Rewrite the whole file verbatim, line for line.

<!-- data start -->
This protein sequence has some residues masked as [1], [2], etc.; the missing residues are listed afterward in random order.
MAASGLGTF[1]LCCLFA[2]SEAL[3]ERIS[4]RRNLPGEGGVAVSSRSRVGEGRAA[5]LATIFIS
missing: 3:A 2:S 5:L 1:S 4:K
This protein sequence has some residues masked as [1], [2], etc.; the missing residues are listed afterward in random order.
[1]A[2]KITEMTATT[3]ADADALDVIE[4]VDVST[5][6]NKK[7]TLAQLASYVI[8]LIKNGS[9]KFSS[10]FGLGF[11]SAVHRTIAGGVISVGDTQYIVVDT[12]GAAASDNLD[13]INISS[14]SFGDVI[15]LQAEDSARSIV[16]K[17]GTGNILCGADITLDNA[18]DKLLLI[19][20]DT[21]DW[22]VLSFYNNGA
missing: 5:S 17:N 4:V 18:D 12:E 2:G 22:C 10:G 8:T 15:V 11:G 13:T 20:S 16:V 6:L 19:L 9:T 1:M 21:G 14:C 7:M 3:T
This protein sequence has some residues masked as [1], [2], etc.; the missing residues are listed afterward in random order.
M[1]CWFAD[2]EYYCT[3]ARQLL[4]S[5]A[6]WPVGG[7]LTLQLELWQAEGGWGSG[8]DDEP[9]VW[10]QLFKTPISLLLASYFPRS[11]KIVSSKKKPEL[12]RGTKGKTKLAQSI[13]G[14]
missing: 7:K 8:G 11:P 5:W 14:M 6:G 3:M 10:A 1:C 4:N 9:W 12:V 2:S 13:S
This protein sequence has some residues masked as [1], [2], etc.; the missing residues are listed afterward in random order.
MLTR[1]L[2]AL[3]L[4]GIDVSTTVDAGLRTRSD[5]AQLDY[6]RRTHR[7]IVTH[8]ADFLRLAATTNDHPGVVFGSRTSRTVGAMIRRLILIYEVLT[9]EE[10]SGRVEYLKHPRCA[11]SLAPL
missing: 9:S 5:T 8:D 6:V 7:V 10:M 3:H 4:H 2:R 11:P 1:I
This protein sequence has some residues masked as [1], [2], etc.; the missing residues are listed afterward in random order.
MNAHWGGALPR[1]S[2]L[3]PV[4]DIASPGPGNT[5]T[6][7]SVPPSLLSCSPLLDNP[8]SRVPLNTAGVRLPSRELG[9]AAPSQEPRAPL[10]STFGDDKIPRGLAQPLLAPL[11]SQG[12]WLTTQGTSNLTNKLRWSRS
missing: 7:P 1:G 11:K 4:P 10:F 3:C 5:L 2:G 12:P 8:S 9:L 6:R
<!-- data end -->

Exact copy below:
This protein sequence has some residues masked as [1], [2], etc.; the missing residues are listed afterward in random order.
MAASGLGTF[1]LCCLFA[2]SEAL[3]ERIS[4]RRNLPGEGGVAVSSRSRVGEGRAA[5]LATIFIS
missing: 3:A 2:S 5:L 1:S 4:K
This protein sequence has some residues masked as [1], [2], etc.; the missing residues are listed afterward in random order.
[1]A[2]KITEMTATT[3]ADADALDVIE[4]VDVST[5][6]NKK[7]TLAQLASYVI[8]LIKNGS[9]KFSS[10]FGLGF[11]SAVHRTIAGGVISVGDTQYIVVDT[12]GAAASDNLD[13]INISS[14]SFGDVI[15]LQAEDSARSIV[16]K[17]GTGNILCGADITLDNA[18]DKLLLI[19][20]DT[21]DW[22]VLSFYNNGA
missing: 5:S 17:N 4:V 18:D 12:E 2:G 22:C 10:G 8:T 15:V 11:G 13:T 20:S 16:V 6:L 19:L 9:T 1:M 21:G 14:C 7:M 3:T
This protein sequence has some residues masked as [1], [2], etc.; the missing residues are listed afterward in random order.
M[1]CWFAD[2]EYYCT[3]ARQLL[4]S[5]A[6]WPVGG[7]LTLQLELWQAEGGWGSG[8]DDEP[9]VW[10]QLFKTPISLLLASYFPRS[11]KIVSSKKKPEL[12]RGTKGKTKLAQSI[13]G[14]
missing: 7:K 8:G 11:P 5:W 14:M 6:G 3:M 10:A 1:C 4:N 9:W 12:V 2:S 13:S
This protein sequence has some residues masked as [1], [2], etc.; the missing residues are listed afterward in random order.
MLTR[1]L[2]AL[3]L[4]GIDVSTTVDAGLRTRSD[5]AQLDY[6]RRTHR[7]IVTH[8]ADFLRLAATTNDHPGVVFGSRTSRTVGAMIRRLILIYEVLT[9]EE[10]SGRVEYLKHPRCA[11]SLAPL
missing: 9:S 5:T 8:D 6:V 7:V 10:M 3:H 4:H 2:R 11:P 1:I
This protein sequence has some residues masked as [1], [2], etc.; the missing residues are listed afterward in random order.
MNAHWGGALPR[1]S[2]L[3]PV[4]DIASPGPGNT[5]T[6][7]SVPPSLLSCSPLLDNP[8]SRVPLNTAGVRLPSRELG[9]AAPSQEPRAPL[10]STFGDDKIPRGLAQPLLAPL[11]SQG[12]WLTTQGTSNLTNKLRWSRS
missing: 7:P 1:G 11:K 4:P 10:F 3:C 5:L 2:G 12:P 8:S 9:L 6:R